In conversation with Warsaw based artist Emilia Dragosz who graduated from the Faculty of Painting at the Academy of Fine Arts in Kraków.
Can you talk about your journey into or interest the arts?
I wanted to become an artist since I can remember. I always loved to paint and my parents helped me to get interested in art as well. My family home is full of antiques, paintings, graphics and furniture which my parents restore at work. We travelled quite a bit and visiting museums and art galleries was the most important thing on our ‘to do’ list. I’ve graduated from the same art high school as my parents.
At that time, I frequently explored their works and tried to learn from them. I hesitated only once, when I had to choose what I wanted to study. I felt a lot of pressure to think about my future and career possibilities. I guess I was under my parents’ influence and I picked Painting Restoration. Luckily, I failed entrance exams.
Further on the road, I met some people who encouraged me to follow my dreams and study painting at Academy of Fine Arts in Kraków. I moved there, learned a new technique of oil painting – totally different style of building forms and structures in the picture. I’ve put a lot effort in it and finally I made it – I got admitted.
Do you use a sketchbook? I’m interested in what a sketchbook means to you and your work?, or how people develop their ideas.
Lately, I’ve been making acrylic sketches on paper before I start working on canvas. Starting point is browsing through my mobile camera roll. I use photographs I take when I’m with my girlfriends. I don’t transfer photos directly into paintings. I usually combine a couple of fragments to emphasize the meaning and to transform random documentation into my personal form of expression.
Can you talk about the influences upon your work?
It is difficult to define what inspires me in particular. For sure, works of other painters. In the past I was immersed in studying old masters and I reckon it is still an inexhaustible source of knowledge (even though my own style of painting have changed over the years). Sometimes ideas come to me, when I watch films or photo books.
Nowadays, I try to be more aware of my closest environment. I want to be vigilant of tiny bits of reality, I can then assemble in the pictures. It also happens to me, that a painting is a natural starting point of another one. I never plan my paintings ‘start to finish’. Even if I sketch, I make a room for experiments. Working spontaneously can bring new refreshing ideas.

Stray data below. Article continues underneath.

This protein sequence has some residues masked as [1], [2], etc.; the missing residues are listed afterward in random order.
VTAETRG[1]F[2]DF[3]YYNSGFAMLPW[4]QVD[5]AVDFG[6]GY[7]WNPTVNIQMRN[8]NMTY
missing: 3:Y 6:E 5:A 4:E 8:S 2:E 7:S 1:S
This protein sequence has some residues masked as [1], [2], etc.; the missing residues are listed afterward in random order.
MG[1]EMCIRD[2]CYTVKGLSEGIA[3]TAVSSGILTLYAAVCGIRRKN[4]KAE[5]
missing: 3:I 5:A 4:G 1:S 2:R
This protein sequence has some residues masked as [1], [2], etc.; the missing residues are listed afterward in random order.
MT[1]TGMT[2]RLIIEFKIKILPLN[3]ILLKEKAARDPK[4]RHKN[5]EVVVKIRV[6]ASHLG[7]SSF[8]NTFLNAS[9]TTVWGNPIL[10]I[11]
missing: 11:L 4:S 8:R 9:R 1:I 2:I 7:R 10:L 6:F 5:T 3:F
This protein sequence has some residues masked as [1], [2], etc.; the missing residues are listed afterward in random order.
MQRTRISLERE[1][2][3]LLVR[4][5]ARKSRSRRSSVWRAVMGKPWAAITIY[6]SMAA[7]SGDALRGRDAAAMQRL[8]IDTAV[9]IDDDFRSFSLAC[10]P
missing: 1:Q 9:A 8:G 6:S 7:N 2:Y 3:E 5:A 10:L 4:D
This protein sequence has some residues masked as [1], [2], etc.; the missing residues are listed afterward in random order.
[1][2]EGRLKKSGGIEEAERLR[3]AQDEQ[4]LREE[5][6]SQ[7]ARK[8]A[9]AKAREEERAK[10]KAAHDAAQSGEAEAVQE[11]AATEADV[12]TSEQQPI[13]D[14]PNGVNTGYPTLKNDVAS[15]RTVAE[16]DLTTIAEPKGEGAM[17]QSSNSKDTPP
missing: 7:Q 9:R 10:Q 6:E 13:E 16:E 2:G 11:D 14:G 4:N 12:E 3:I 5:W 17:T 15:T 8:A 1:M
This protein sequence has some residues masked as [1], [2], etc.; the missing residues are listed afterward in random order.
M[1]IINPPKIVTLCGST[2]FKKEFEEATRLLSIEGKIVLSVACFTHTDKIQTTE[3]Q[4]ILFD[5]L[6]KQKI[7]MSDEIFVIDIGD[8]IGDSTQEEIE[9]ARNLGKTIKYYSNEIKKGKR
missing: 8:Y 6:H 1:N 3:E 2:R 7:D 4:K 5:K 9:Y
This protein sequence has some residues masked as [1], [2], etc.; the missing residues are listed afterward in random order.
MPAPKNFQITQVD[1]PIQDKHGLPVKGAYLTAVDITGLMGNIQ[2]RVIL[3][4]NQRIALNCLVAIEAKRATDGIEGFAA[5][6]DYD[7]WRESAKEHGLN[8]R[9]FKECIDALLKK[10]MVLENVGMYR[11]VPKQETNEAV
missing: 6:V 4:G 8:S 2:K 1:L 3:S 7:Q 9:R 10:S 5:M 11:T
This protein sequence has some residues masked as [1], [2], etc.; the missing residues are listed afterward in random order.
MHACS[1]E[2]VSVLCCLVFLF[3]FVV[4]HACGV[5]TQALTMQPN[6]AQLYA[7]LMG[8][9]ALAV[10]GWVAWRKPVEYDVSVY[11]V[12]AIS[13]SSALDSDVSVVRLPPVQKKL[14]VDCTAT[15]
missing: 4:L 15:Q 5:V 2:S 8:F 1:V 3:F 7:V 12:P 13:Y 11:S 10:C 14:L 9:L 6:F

Many of your pieces are quite haunting in nature, can you talk about this?
Nature is a frequent subject in my works. I live in the city, I miss contact with nature a lot and I’m afraid I’m moving away from it. I can fully relax only in the natural environment. On the other hand, I’m a bit scared to be in the wild. I can’t move too far from seashore or lakefront. I couldn’t sleep under the stars and I wouldn’t go to the forest alone after dark. I think we act differently when we are separated from our urban lifestyles. We can feel forgotten instincts, we leave behind the daily issues. It is easier to feel the pure joy of life and to spot beautiful details of reality. I think, it is the connection with nature I’m looking for, which is in fact, connection with my true self.
Can you talk about your process of working. How do you work, how often, is there a particular pattern?
I’m in my art studio as much as I can be. This year I’ve got the annual grant from the Ministry of Culture and National Heritage, so I can focus more on creating. Usually, I work on two pieces at the same time. My technique consists of a lot of layering. When one painting is drying up, I switch canvases.
The amount of time I spend in the studio depends on my other duties, but I never wait for a special moment to go there. I go when I can even if I don’t touch my brushes. My professor taught me to be in the studio even only to think about painting. I still think it is a valuable piece of advice.
I really appreciate regularity and rhythm. It’s easier for me to work when don’t experience longer breaks. I love the days when I can paint all day – from morning until late. It’s getting dark outside, everything’s getting calmer – that’s the time when I start experimenting with the picture.
Do you find the process of creating work relaxing or therapeutic? I’ve become increasingly interested in the relationship of the artist to their working patterns and environment.
First and foremost, it is a strong need and a form of therapy. I reach for the topics that are directly related to my life therefore I can express my thoughts, needs and problems through art. I can’t work at home, so I rent a separate space. Being in the studio itself, it’s a pleasure to me. It is a place where I can calm down and take a deep breath. I share this space with three other artists. One of them is my good friend, so even if we are very busy, we meet at work and chat about everything. There are moments, of course, when I’m not content with my progress which can affect how I feel. It is though, incomparable to all the good stuff I receive for myself through creating.